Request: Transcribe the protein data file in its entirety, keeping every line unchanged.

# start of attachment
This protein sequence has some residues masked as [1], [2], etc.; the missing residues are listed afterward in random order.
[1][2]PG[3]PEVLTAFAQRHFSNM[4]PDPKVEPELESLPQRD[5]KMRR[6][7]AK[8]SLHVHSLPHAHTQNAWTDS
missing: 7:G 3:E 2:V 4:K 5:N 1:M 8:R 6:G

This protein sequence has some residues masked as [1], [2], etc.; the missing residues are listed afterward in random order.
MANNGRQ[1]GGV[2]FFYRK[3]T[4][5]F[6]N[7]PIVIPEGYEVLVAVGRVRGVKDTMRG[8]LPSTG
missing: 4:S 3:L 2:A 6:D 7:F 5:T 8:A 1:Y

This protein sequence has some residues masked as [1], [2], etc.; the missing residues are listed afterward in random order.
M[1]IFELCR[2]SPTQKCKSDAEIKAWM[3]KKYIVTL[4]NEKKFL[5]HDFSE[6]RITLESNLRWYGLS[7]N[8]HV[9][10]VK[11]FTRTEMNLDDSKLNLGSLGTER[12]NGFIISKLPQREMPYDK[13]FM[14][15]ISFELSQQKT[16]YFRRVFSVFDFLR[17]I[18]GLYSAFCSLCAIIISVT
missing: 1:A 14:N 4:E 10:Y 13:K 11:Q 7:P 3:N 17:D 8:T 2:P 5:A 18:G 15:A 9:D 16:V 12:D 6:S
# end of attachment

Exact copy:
This protein sequence has some residues masked as [1], [2], etc.; the missing residues are listed afterward in random order.
[1][2]PG[3]PEVLTAFAQRHFSNM[4]PDPKVEPELESLPQRD[5]KMRR[6][7]AK[8]SLHVHSLPHAHTQNAWTDS
missing: 7:G 3:E 2:V 4:K 5:N 1:M 8:R 6:G

This protein sequence has some residues masked as [1], [2], etc.; the missing residues are listed afterward in random order.
MANNGRQ[1]GGV[2]FFYRK[3]T[4][5]F[6]N[7]PIVIPEGYEVLVAVGRVRGVKDTMRG[8]LPSTG
missing: 4:S 3:L 2:A 6:D 7:F 5:T 8:A 1:Y

This protein sequence has some residues masked as [1], [2], etc.; the missing residues are listed afterward in random order.
M[1]IFELCR[2]SPTQKCKSDAEIKAWM[3]KKYIVTL[4]NEKKFL[5]HDFSE[6]RITLESNLRWYGLS[7]N[8]HV[9][10]VK[11]FTRTEMNLDDSKLNLGSLGTER[12]NGFIISKLPQREMPYDK[13]FM[14][15]ISFELSQQKT[16]YFRRVFSVFDFLR[17]I[18]GLYSAFCSLCAIIISVT
missing: 1:A 14:N 4:E 10:Y 13:K 11:Q 7:P 3:N 17:D 8:T 2:P 5:A 18:G 15:A 9:D 16:V 12:D 6:S